Update Gilau News

A monument commemorating Prince Akos Barcsay was unveiled on November 11, 2011 in Deva, Hunedoara (Hunyad) County, by Hunor Kelemen, the Romanian Minister of Culture.

“ Akos Barcsay de Nagybarcsa (1619-1661), Prince of Transylvania, Ban (Governor) of Lugos(Lugoj) and Karansebes(Caransebes) was Lord-Lieutenant of Hunyad(Hunedoara) County. As a privy councillor during the reign of Prince George II Rakoczy, he was one of the leading figures of Transylvanian political life.

The monument now being unveiled was originally erected during the 19th century in the park of the Barcsay estate at Nagybarcsa (Barcea Mare). After 1947 the park was destroyed and plowed under. Until recently, the monument lay abandoned in the middle of a cornfield.

It was restored on the initiative of Attila Dezsi, Prefect of Hunedoara County, and now has an appropriate place in front of the prefecture, the former county hall.”
MTI (Bucharest) November 11, 2011

An inscription on the monument states that Akos Barcsay was also proprietor of the castle of Deva whose impressive ruins tower above the city today.

The municipality of Deva is considering extending an official invitation to Prince Charles, The Prince of Wales to visit the city. Prince Charles is one the descendants of Prince Akos Barcsay according to Marcel Morar, the deputy mayor.
Radio Romania International November 18, 2011 (In French)

Prince Charles is, in fact, a direct descendant of Prince Akos Barcsay’s half- brother, Michael Barcsay de Nagybarcsa (c.1630-1713), Captain- General of Transylvanian forces, privy councillor and Lord Lieutenant of Feher (Alba) County. His great-grand daughter, Caroline Barcsay de Nagybarcsa, Baroness Inczedy, was the great-grandmother of Princess Mary of Teck, consort of George V King of Great Britain and Ireland, Emperor of India.














Romanian press reports of the unveiling emphasised Akos Barcsay’s role in the publication of a Romanian catechism in 1648, during his tenure as Governor (Ban) of Lugos (Lugoj) and Karansebes (Caransebes). This work – a translation of St. Peter Canisius’ celebrated Short Catechism by the Romanian Jesuit, George Buitul – was the first Romanian book to be printed in the Latin alphabet.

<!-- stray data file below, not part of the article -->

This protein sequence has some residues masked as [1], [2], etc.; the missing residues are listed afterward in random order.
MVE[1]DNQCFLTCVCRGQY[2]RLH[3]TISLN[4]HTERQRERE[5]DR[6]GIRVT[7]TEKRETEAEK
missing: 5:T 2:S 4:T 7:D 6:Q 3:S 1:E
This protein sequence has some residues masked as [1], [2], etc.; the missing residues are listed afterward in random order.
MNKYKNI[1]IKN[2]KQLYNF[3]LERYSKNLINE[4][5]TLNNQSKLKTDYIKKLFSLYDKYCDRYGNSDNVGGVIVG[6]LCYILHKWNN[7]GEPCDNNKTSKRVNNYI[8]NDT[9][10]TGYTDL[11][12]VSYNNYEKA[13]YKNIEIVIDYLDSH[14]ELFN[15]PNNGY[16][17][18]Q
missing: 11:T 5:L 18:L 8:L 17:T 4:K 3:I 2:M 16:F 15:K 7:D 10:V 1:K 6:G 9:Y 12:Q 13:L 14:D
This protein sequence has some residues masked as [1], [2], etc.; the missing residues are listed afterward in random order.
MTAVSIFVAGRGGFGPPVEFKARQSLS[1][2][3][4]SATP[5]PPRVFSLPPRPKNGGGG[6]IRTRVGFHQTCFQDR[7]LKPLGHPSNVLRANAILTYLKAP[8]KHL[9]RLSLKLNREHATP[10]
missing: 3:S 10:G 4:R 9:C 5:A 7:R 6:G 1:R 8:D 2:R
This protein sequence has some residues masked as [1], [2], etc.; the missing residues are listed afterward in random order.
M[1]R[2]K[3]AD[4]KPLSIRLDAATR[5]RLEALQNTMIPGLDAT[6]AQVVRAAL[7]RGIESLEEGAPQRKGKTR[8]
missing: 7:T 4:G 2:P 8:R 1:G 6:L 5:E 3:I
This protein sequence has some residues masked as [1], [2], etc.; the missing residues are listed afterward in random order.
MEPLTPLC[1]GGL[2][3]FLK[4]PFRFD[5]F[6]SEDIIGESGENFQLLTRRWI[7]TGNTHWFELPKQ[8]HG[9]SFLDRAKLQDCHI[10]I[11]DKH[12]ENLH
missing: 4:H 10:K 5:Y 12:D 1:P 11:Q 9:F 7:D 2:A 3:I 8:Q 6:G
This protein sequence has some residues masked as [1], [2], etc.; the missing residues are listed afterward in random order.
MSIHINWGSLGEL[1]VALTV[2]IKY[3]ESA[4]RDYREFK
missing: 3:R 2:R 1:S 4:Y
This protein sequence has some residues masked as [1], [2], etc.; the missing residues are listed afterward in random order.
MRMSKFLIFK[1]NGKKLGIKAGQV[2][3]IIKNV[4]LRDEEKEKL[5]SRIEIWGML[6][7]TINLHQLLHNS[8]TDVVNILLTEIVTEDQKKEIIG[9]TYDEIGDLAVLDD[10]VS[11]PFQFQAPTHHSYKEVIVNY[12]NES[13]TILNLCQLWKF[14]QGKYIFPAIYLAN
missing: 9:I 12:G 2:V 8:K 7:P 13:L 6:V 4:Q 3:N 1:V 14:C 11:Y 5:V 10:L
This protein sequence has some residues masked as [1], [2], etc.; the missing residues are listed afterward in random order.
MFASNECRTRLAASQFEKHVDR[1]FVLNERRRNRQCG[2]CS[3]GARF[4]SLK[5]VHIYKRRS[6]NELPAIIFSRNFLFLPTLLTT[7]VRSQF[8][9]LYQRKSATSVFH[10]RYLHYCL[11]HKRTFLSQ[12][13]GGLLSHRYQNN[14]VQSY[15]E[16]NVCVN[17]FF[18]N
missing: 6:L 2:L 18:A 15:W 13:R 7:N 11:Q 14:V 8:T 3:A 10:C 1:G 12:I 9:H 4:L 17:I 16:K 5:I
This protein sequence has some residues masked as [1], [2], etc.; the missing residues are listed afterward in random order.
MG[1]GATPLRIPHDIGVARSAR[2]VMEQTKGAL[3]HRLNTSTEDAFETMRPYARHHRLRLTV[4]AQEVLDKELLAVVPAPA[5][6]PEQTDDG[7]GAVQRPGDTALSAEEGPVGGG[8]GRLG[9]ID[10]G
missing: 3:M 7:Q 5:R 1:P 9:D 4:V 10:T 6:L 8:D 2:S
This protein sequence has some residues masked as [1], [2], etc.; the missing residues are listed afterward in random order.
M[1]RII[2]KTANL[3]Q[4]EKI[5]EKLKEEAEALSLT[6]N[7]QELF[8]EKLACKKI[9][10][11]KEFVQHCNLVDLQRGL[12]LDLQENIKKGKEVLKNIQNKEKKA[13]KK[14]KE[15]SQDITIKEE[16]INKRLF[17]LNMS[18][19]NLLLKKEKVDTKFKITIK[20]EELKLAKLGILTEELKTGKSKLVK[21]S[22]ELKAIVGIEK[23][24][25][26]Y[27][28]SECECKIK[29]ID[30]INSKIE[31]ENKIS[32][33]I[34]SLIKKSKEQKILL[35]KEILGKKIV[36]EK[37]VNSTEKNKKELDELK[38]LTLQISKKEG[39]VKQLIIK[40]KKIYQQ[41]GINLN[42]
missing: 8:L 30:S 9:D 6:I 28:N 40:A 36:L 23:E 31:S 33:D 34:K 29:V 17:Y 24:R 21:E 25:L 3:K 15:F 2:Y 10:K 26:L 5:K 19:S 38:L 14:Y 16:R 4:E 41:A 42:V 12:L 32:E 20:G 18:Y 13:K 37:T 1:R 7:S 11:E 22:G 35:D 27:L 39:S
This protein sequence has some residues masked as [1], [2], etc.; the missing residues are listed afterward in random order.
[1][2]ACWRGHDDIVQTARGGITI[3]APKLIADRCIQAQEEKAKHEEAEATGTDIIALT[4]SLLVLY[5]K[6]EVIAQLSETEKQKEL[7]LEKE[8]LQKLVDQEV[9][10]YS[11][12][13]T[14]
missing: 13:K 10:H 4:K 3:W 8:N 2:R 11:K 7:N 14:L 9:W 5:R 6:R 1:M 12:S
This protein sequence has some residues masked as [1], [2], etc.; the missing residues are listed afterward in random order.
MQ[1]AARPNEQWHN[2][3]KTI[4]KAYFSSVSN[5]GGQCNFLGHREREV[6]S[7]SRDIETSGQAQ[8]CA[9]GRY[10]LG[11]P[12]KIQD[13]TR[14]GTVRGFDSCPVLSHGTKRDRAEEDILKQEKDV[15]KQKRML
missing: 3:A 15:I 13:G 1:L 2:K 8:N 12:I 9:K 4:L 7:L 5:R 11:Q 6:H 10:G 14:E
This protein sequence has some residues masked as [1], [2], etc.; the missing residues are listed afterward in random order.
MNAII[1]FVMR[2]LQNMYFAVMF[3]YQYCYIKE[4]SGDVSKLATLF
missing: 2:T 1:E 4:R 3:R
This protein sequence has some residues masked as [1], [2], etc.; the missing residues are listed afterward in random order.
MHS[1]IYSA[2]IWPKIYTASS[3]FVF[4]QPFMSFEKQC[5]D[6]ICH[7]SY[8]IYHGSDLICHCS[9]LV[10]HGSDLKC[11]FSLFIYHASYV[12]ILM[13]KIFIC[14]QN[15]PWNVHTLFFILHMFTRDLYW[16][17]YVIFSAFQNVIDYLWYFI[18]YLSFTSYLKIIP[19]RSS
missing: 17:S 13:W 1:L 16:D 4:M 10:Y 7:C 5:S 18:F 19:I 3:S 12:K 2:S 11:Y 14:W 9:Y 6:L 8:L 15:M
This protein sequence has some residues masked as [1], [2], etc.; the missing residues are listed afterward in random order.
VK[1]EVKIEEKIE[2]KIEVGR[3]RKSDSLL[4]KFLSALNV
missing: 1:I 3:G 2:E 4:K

While on the Transylvanian throne, Prince Akos Barcsay also helped to defray the cost of printing the Hungarian Protestant Varad Bible and supported a project for the establishment of a university in Transylvania, submitted to him in 1659 by the Dutch-educated Hungarian scholar John Apaczai Csere.

An exhibition at the Hungarian National Gallery in Budapest (2012.01.03 – 2012.08.26) entitled, “Heroes, Kings, Saints - Hungarian Paintings and Memories” features among others, “….a collection of manuscript laws considering Transylvania by the Transylvanian Prince Akos Barcsay, including the oldest recorded texts from the religious peace of Torda.’’ (1568) nemzetigaleria.budapest@museum.hu

Gyalu (Gilau) castle has its own ties to the British royal family. Between 1649 and 1651 it was owned by Sigismund Rakoczy, the younger brother of Prince George II. As part of an elaborate dynastic plan to place him on the Polish throne, young Sigismund had to be found a suitable royal bride: She turned out to be Princess Henrietta Maria of the Palatinate, the daughter of Frederick, former King of Bohemia and of Elizabeth daughter of King James I of England and Scotland. Although this marriage placed the Rakoczys within the orbit of west European ruling families, it was not destined to last. Shortly after a sumptuous wedding celebrated in June 1651 at the Rakoczy castle in Sarospatak, both bride and groom died tragically within months of each other.

Princess Henrietta’s younger sister - Sophia - married the Elector of Hannover a few years later. Their son, who became King George I of Great Britain and Ireland in 1714, is the ancestor of Queen Elizabeth II.